I particularly liked the leverage points chapter, a chapter offered with some caution by the authors. It was such an eye opener and practical that I was able to apply the concepts to a client the following day with success, in this case the notion of changing the structure and the rules.

If you need to organise a business, design policy or simply have an interest in the way the world works and you have only just started out with systems-get this book.
If you have more advanced books that confuse a little right now, like I do, get this book.
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Format: Paperback
There is not much new here, I would say, just the typical Forrester way of doing social research by computer simulations, made famous through "The Limits to Growth" and the books by Peter Senge. The reason I give it five stars, however, is because it is written in a simple way, discussing the theory of differential equations without even mentioning differential equations. For a more balanced view on this approach, I think Berlinski's book from 1976 is useful, but even though the ideas in this book are old and controversial, they are important. Recommended.
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Format: Paperback
Systems thinking doesn't seem to lend itself to bedside reading. But there is real humanity and humour in this book. Too many books delight in building a facade of complexity and force you to keep the brow knotted in concentration or you have to backtrack.

But every time you find it getting too complex there is a nice gentle shove back on track.
Time and time again one finds the best teachers are able to explain the most complex problems simply. This is one of those places where one finds a pleasant conversation and not a text book
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Format: Kindle Edition Verified Purchase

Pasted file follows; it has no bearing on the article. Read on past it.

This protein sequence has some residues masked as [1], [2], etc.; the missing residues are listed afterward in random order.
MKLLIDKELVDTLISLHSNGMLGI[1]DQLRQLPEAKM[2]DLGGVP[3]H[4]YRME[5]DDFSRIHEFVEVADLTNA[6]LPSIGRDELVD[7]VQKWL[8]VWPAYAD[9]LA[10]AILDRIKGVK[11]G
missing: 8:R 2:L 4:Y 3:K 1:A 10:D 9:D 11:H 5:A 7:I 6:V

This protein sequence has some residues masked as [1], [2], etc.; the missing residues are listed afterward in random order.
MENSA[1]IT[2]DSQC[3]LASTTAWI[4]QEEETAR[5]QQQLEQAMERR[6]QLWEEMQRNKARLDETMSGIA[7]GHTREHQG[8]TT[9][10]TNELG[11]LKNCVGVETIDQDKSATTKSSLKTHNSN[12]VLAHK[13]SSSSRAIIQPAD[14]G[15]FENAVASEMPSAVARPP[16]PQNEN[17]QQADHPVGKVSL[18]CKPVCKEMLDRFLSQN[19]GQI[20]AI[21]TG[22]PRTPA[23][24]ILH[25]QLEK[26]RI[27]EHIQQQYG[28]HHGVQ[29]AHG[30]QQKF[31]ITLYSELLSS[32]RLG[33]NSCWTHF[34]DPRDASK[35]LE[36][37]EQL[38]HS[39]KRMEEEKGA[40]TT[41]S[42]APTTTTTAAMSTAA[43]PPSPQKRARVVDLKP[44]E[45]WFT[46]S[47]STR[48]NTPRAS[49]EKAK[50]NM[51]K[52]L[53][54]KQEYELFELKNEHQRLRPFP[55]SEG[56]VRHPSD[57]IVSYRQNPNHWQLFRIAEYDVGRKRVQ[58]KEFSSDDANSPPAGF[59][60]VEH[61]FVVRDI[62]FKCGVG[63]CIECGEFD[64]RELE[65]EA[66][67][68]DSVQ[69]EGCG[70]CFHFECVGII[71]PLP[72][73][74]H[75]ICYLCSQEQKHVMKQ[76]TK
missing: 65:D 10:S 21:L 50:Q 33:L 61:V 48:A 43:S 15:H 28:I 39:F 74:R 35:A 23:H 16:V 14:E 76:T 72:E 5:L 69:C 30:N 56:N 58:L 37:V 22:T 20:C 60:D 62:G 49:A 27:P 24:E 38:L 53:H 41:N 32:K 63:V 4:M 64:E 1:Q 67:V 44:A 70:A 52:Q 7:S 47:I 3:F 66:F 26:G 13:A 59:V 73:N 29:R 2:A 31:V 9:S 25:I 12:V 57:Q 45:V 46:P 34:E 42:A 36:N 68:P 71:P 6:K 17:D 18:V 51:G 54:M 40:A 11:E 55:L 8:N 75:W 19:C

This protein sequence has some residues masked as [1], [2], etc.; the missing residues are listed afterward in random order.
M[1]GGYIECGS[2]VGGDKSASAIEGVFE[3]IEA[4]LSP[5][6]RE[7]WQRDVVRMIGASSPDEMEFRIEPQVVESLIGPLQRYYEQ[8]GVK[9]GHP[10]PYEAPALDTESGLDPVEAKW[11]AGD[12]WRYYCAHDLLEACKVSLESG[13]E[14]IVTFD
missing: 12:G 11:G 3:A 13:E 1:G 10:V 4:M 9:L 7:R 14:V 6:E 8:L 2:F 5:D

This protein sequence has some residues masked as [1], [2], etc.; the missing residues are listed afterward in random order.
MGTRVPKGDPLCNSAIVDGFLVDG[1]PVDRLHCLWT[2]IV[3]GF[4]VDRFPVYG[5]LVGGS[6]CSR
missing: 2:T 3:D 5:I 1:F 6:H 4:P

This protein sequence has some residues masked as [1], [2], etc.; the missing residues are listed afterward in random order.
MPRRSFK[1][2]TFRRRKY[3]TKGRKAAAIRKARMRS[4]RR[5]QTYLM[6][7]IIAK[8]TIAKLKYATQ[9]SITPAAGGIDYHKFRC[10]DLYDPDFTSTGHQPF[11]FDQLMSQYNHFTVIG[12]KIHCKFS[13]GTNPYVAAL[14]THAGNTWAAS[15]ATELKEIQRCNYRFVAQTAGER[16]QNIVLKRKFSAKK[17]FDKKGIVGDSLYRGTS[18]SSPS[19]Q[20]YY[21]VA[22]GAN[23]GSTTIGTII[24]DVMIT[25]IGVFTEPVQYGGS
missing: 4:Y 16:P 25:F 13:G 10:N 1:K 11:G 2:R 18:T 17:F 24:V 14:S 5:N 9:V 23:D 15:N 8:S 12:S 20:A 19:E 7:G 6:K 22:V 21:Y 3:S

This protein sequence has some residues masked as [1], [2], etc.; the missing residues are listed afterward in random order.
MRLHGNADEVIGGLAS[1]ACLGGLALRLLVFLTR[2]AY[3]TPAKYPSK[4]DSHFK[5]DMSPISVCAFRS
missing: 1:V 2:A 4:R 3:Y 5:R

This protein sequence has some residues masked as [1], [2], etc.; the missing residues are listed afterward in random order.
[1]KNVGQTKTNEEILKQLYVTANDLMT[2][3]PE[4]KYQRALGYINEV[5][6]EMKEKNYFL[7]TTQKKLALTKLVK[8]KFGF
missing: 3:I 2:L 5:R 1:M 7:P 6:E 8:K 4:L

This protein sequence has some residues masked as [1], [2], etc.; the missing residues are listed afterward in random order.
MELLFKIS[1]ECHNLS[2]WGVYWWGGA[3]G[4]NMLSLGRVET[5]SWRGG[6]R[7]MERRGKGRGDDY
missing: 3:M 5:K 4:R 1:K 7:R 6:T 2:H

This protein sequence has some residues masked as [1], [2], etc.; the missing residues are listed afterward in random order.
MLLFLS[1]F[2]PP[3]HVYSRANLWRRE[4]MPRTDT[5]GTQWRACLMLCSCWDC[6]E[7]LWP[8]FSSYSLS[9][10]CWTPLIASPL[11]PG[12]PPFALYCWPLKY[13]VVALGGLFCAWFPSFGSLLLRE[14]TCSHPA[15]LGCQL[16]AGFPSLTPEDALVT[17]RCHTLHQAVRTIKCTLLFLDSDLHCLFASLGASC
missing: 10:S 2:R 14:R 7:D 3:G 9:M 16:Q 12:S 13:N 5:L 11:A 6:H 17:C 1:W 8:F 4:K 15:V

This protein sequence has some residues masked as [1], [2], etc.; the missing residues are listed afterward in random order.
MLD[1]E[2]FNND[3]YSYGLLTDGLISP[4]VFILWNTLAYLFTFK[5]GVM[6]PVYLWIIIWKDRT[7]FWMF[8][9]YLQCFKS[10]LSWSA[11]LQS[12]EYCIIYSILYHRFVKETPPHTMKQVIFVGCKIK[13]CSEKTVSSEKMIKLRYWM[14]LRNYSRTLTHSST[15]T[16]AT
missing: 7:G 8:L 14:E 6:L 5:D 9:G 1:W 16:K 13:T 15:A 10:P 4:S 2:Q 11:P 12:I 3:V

This book came recommended in Josh Kaufmann's The Personal MBA in a section on systems. Wanting to know a bit more on the subject I purchased this book on my kindle and was presently surprised by how well it was written. I felt that I came away with a better understanding of systems- and in sufficient detail for my needs. This is very much a primer and not for those wanting a detailed look at the field.
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Format: Paperback Verified Purchase
The main purpose of this book is to give you a basic ability to understand and to deal with complex systems. This purpose has certainly been achieved, even more so, it gives much food for thought. As an engineer, manager and consultant I have used systems thinking and models all my working life, so there is nothing really new in this book, but I have never seen such a splendid and to the point explanation. The most important section is however part three, the leverage points and guidelines for living in a world of systems, summarizing the "system wisdoms". They are the behavioral consequences of a worldview based on the ideas of feedback, nonlinearity and systems responsible for their own behavior. Al fifteen given aspects are important and enlightening and should be kept in mind by all our major decisions on complex issues. It is very difficult to rank them, but the one to be mentioned here is : Stay humble - stay a learner. Very much recommended for all interested in the human mind and heart and soul.